Amongst the valuable lessons learned during this process, we found that if you’re trying to build the value of your home and plan to sell, some personal preferences must go out of the window, as creating a standard space for the majority is more important. Another rule of thumb would be to check out the homes in the neighborhood around you, to see what your neighbors are doing. This is ultimately the reason we chose to keep a galley-style kitchen layout (All the other homes in our neighborhood had them). We didn’t want to spend all of our money creating a huge kitchen that would not allow our home to appraise any higher than the comps in the area (since we were planning to sell within a few years of living in our home).

As many things in life, these mistakes are valuable lessons learned and that I would absolutely consider in the future (if the end game is to sell my house). I’ve found that many people can run into similar situations when selling their home and I’d love to hear of changes you made to your home that later, you wished you’d done differently. Please share any of your design mistakes/regrets below. We all can learn together.

Opening Image Credits: Design and Photo by Ajai Guyot


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139 thoughts on “Design Mistakes: The Starter Home Reno Decisions You THINK Will Translate Into Resale $$$… But Don’t

  1. great topic! and so helpful to read about it! It heavily depends on the location, price tag and speed you have to sell. But the sad story is – the more generic the faster … so the pool of buyers is simply bigger. Plus I think, buyers want to add their own personal choices. And that is easier to imagine with bland/neutral surfaces and typical set-ups.

    1. You’re right. The generic houses that paint every single room the same shade of gray before they get listed tend to be snapped up in a second. It blows my mind at how hard it is for people to visualize.
      Meanwhile, I think this house seems relatively neutral with quality upgrades so I’m surprised these things were even an issue in the current market.

      1. yes, her former house is really beautiful, well executed and neutral. I love it!
        But if you pay a price tag for a ready to move in home, then you see the kitchen from your daily life perspective, habits and the stuff you bring with you. This remembers me that I am used to see professionally designed and staged styles, which are a actually a very small bubble … and not often real-life pics.

      2. I love your home and enjoyed this post.
        If this house was in the entry point for the Atlanta market, you may have gotten more inexperienced first time buyers. People who have bought and sold several homes understand imperfections and quirks of homes.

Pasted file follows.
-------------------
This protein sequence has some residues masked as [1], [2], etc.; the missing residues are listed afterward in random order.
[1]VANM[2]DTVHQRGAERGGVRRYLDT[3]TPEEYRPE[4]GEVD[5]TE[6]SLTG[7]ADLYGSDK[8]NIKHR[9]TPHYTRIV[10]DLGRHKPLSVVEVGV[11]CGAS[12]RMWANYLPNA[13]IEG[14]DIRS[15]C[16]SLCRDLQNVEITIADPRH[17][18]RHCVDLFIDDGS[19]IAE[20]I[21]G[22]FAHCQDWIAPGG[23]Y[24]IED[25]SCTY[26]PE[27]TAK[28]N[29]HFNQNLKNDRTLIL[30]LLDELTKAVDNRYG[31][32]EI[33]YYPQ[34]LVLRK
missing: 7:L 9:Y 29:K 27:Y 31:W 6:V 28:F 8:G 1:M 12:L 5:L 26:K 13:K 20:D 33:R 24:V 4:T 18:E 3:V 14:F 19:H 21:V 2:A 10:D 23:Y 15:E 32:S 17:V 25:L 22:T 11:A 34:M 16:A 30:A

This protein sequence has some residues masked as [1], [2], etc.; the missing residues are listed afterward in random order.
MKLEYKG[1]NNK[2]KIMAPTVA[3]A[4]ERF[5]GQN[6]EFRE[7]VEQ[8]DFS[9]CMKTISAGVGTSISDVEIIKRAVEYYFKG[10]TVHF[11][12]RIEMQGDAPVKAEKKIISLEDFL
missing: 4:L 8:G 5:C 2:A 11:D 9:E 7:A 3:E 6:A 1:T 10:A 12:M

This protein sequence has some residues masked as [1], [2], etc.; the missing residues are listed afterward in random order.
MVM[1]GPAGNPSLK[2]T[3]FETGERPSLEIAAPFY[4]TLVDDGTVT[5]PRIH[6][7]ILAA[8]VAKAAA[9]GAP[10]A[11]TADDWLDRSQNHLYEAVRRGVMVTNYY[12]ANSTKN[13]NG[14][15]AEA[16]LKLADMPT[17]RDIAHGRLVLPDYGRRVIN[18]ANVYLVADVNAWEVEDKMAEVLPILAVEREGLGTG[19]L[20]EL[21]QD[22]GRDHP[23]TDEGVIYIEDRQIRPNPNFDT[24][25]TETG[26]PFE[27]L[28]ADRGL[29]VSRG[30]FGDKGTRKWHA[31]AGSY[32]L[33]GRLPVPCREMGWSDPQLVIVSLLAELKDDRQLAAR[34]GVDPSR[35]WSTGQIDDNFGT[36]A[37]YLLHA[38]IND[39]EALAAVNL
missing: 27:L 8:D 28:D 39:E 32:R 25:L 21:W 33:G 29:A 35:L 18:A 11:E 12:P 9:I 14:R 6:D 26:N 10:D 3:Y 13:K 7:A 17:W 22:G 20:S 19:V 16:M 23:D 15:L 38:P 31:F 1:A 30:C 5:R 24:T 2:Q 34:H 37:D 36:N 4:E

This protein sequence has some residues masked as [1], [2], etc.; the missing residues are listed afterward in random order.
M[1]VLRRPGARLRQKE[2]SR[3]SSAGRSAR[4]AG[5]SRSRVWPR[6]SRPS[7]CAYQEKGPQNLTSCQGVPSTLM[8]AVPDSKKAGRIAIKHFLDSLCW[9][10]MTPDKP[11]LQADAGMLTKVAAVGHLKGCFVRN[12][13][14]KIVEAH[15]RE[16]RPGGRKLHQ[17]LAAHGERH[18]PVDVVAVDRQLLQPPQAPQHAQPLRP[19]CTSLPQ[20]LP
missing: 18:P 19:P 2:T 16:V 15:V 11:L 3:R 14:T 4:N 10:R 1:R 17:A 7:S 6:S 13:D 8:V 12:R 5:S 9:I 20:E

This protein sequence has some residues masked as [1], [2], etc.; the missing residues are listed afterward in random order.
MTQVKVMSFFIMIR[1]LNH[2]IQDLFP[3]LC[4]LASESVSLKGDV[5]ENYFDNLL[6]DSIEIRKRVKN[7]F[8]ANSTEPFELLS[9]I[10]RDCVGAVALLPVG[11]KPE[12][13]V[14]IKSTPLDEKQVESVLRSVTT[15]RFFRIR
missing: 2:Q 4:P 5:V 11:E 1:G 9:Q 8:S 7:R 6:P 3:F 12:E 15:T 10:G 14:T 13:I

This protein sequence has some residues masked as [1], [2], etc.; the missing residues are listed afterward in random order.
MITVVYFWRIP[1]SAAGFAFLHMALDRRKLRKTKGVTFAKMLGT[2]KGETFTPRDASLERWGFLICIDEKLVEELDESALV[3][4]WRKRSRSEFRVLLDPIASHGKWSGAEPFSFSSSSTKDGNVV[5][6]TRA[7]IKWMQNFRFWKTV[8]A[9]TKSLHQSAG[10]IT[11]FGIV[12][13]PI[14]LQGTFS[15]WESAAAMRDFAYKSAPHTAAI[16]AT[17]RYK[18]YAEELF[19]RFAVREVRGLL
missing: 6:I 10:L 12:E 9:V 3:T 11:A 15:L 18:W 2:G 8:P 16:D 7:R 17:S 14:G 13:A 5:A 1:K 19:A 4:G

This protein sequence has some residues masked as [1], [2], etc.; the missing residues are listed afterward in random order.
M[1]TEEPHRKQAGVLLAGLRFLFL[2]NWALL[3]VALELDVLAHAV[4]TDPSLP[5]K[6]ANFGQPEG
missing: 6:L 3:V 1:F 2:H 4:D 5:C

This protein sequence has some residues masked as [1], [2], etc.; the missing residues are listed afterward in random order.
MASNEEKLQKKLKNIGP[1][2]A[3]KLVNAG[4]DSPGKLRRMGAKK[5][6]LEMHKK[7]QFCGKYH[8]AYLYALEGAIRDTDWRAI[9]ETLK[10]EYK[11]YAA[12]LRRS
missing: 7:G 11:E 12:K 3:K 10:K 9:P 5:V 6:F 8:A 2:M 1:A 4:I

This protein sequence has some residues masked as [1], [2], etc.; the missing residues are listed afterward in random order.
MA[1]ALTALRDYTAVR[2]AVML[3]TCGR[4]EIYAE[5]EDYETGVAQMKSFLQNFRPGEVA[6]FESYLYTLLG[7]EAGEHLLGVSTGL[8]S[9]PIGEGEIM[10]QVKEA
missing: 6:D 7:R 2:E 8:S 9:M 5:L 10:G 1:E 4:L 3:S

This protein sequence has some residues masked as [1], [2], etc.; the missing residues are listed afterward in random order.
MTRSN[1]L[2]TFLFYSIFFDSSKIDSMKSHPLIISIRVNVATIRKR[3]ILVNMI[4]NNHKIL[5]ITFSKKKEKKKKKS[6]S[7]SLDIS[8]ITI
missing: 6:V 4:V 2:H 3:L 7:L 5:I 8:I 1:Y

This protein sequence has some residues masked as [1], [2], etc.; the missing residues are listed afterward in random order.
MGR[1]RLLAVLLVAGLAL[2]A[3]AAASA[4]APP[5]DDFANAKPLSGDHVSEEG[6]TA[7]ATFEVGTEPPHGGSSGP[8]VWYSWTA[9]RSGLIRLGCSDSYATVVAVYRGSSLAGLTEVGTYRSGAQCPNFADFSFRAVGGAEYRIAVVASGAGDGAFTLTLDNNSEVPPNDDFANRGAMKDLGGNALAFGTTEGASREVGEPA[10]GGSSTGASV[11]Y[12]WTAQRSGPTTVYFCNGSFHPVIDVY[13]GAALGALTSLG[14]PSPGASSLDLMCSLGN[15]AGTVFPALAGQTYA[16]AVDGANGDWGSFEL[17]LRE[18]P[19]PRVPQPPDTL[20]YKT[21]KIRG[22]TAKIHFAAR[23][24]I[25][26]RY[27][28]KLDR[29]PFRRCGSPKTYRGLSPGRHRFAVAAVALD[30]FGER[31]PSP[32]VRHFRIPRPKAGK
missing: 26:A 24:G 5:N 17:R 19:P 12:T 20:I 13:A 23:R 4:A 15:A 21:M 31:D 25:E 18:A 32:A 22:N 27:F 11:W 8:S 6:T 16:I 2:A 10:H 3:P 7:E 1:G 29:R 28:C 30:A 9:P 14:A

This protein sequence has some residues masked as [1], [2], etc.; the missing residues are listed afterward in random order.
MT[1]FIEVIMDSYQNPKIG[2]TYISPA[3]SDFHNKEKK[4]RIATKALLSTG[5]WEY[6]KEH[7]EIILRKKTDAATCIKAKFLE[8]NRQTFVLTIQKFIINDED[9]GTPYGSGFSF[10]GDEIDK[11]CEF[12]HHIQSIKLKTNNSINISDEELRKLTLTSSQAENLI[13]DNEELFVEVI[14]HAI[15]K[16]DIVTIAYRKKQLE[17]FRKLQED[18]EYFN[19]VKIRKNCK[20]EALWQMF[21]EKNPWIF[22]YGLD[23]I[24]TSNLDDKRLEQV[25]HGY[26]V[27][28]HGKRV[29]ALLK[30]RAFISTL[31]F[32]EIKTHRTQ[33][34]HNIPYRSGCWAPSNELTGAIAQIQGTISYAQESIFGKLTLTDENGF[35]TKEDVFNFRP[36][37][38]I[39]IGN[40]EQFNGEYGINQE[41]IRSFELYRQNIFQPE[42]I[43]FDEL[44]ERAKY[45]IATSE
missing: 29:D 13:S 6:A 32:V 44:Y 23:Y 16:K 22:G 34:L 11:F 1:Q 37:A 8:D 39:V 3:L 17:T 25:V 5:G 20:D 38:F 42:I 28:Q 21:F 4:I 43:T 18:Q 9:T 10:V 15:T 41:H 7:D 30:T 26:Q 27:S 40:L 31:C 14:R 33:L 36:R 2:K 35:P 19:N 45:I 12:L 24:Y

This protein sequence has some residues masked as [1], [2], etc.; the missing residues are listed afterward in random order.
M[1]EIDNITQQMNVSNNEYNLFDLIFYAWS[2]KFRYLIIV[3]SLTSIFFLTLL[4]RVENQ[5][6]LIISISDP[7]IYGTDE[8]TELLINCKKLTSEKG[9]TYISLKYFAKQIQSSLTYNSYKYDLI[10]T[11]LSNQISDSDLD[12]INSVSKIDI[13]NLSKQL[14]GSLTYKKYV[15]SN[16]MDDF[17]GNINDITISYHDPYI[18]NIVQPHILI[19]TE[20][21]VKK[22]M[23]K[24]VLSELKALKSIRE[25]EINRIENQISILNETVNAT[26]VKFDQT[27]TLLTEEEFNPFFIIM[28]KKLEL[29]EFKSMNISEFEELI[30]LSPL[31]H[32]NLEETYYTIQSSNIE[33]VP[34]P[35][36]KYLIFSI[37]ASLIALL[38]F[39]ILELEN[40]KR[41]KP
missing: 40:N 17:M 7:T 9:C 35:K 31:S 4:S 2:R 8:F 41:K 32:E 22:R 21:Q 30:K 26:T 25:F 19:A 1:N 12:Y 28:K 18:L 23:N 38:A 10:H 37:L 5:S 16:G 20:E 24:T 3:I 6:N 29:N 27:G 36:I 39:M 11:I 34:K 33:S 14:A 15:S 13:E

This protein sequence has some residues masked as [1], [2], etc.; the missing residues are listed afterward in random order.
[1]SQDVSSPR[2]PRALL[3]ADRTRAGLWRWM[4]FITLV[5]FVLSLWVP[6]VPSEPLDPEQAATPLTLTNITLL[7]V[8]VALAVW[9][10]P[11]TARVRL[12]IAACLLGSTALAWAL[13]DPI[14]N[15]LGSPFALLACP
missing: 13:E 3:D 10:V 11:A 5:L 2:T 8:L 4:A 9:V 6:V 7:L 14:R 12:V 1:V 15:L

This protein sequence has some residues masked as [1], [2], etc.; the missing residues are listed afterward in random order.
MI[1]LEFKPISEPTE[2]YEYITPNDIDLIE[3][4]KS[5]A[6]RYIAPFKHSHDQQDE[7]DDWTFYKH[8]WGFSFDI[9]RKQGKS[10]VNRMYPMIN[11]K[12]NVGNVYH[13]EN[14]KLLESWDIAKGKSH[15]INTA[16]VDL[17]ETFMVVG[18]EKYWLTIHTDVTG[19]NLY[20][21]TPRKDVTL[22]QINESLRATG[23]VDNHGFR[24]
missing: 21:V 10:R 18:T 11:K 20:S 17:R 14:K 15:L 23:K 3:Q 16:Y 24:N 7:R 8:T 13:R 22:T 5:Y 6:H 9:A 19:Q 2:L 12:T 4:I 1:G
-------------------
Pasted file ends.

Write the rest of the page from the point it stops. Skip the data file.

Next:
I liked the bathroom floor tile and I am glad you were able to keep it. My gut to the change out of the toilet and sink tells me it may have more to do with your choices than that they were not original. The potential buyers are viewing your house through the lens of an increased price based on your changes and if they have to invest more $s to reflect their tastes.
        My husband and I still laugh at the change mistakes we made to our first house. WHAT. WERE. WE. THINKING!
        The kitchen would have given me big pause because from the pictures it seems so tight and you could not have the dishwasher open and oven open at the same time. This would be a livability issue.
        If you plan on being in a house for less than five to seven years or plan on selling in five, use a realtor as a springboard prior to design changes. Otherwise, you may not get your $s back out.

    2. Thank you! Glad you enjoyed it. Also, this is so true! Our realtor shared with us how different the experience was for his other clients who were just a city over from us.

    3. Very true. There are certain shows on TV that prove that. One year, they all want granite countertops and oak cabinets. Five years later, they all want white cabinets and quartz countertops. Lather, rinse, repeat.

  2. Thanks for sharing – this is really valuable information. I can see myself making all the same “mistakes” you did – especially with the bathroom!!! The place looks wonderful to me x

    1. The bathroom mistakes might not be a mistake where you live. Check with a local realtor to see what people in your area want. People in my area are more likely to want new sinks and toilets. (I think I’m in the minority on that issue here.) They especially don’t want pedestal sinks at all. Even in powder rooms. And yet in the city next door, they absolutely want the old fixtures.

  3. Thought it was kinda funny you were grossed out by leaving original toilet and bathroom sink but didn’t think butcher block wear and tear would be an issue. lol I loved all the changes you did but understand how others would want a more plain look to put their own stamp on the home. Thank you for sharing!